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Male Civilian Attire


I must confess that I have very little personal experience with 1940s-period civilian men's wear as I am strictly a military man. However, during the course of shopping around for other items, I have acquired some knowledge of what is available and where to find it. This page is currently aimed at the gentleman who wants to reasonably look the part at 1940s events rather than necessarily being authentically dressed for serious re-enacting.

As most casually-attended Forties events will occur during the warmer months of the year, it's probably sufficient to consider a shirt and trousers rather than a full three-piece suit. A good place to start is the so-called 'Grandad' shirt which is basically just a collarless style that emulates the old detachable-collar shirts of the era when men would omit their stiff collars in the interests of comfort. These shirts are freely available in a variety of colours from both Amazon and ebay for around 20. I'm not going to go into too much detail here other than to recommend that you confine your choice to the paler more nondescript colours such as grey, white, off-white and cream whilst avoiding the flamboyant shades of red, blue or black. Here is just one reasonably good example of what is available out there: Button Through Grandad Shirt

The trousers of the era ranged from the old pre-war split-rear-waistband style to the more generously-cut American-influenced male fashion for 'Bags' in the Forties. A search on ebay under '1940s swing trousers men' will produce a selection of suitable examples at fairly low prices. Alternatively, I have found what appears to be a very good source of accurately styled 1940s men's wear under the name of Morello. They stock American-style Bags of the era at quite a good price. All men's trousers of the era had turn-ups until the introduction of strict clothing rationing later in the war, so if you have an old pair of pinstripes with turn-ups hidden away at the back of your wardrobe, this is the perfect occasion to resurrect them! Another key ingredient of a classic Forties look is braces to hold up your trousers. Waist-belts only became generally popular in Britain through American influences in the post-war period - 1930/1940-era trousers didn't even have belt loops.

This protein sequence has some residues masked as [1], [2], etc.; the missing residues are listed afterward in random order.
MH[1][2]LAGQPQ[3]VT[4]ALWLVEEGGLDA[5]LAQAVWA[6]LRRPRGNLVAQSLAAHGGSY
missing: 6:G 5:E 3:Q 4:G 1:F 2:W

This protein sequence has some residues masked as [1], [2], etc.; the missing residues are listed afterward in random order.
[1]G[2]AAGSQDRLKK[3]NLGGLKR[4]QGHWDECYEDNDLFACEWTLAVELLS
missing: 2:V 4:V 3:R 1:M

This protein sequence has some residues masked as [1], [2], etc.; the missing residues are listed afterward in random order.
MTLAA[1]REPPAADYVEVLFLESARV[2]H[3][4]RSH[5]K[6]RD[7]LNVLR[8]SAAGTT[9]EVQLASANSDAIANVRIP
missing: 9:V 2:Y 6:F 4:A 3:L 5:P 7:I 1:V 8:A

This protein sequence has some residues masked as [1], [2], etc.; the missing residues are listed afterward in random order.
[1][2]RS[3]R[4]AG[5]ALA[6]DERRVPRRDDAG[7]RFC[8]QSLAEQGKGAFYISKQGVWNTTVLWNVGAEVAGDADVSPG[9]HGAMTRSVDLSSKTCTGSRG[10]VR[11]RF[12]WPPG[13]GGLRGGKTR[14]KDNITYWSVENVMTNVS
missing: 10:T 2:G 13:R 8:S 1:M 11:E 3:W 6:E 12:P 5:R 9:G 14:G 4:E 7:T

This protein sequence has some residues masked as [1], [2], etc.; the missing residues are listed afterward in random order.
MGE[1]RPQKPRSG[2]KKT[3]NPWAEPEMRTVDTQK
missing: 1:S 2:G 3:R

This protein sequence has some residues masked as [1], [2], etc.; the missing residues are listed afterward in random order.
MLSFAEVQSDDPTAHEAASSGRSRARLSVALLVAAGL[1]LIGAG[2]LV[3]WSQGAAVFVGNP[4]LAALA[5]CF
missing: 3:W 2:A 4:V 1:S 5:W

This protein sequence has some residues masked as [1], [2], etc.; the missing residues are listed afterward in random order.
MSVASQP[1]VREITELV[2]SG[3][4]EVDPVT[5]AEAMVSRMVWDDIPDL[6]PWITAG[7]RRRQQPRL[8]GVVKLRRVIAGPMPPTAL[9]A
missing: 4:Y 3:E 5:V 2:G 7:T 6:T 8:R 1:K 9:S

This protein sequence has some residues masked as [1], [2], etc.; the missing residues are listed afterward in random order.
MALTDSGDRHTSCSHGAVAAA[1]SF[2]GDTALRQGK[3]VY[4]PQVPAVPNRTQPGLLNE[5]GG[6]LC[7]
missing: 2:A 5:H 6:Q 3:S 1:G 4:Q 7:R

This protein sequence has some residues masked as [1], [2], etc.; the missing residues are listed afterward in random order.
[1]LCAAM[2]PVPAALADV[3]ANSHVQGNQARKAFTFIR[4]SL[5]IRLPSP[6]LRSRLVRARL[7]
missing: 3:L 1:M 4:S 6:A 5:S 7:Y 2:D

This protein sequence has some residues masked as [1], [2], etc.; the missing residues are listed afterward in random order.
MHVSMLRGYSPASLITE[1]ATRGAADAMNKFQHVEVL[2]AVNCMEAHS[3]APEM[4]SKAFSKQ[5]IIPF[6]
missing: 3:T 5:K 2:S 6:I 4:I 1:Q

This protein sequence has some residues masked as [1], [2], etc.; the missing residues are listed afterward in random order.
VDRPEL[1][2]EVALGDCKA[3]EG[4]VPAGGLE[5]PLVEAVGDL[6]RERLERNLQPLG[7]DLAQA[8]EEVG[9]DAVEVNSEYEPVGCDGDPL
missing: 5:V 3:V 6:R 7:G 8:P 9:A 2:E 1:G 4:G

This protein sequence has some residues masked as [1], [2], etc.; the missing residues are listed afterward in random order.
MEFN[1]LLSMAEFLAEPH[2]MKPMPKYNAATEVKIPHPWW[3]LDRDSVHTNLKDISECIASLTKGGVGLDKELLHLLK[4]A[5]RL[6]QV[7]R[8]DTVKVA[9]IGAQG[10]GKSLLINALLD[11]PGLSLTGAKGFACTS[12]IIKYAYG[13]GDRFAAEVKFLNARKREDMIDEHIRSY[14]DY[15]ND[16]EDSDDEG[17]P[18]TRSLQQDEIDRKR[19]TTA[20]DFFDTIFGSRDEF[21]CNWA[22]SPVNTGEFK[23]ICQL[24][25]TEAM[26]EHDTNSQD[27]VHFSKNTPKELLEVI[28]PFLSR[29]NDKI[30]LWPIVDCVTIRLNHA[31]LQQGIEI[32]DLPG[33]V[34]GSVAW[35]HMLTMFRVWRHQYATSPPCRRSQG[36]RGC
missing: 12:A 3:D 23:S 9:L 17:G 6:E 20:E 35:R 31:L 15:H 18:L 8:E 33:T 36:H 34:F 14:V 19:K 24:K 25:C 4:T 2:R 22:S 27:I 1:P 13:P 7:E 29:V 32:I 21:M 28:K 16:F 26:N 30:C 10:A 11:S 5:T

A waistcoat is a useful addition to this basic outfit. These can often be found in charity shops. Something like a plain brown, dark blue or black would be suitable, or even a brown or blue pinstripe, but definitely not leather or suede. Search under 'men's vintage waistcoat' on ebay and you will find literally dozens of colours and styles from which to choose.

Shoes that epitomise the Forties are, of course, the two-tone Correspondent style, also known as 'wing-tips'. These are relatively easy to source but one particularly inexpensive retailer is Viva La Rosa. Their ebay shop has wing-tip shoes in black/white, brown/white and tan/white for 35 per pair. Otherwise, a good old-fashioned pair of brogues will do the trick.

The last item to round off this basic Forties men's outfit is a hat. Aside from the trilby, the other classic hat of the period was the 'Newsboy'. This was a version of the simple flat cap but with a lot more style. The very best source of which I know is Village Hats. They have an incredible selection at prices from as low as 12.95. Alternatively, the good old straw boater can be put to good use here. These are plentiful on ebay at very low prices, but please don't be tempted to buy one of the fancy-dress ones as they are frankly awful.

Other extras that you perhaps might like to consider, depending upon your level of commitment to attending Forties events, are a traditional old striped blazer, which are plentiful on ebay and Amazon, or that old standby of yesteryear, the beige linen jacket.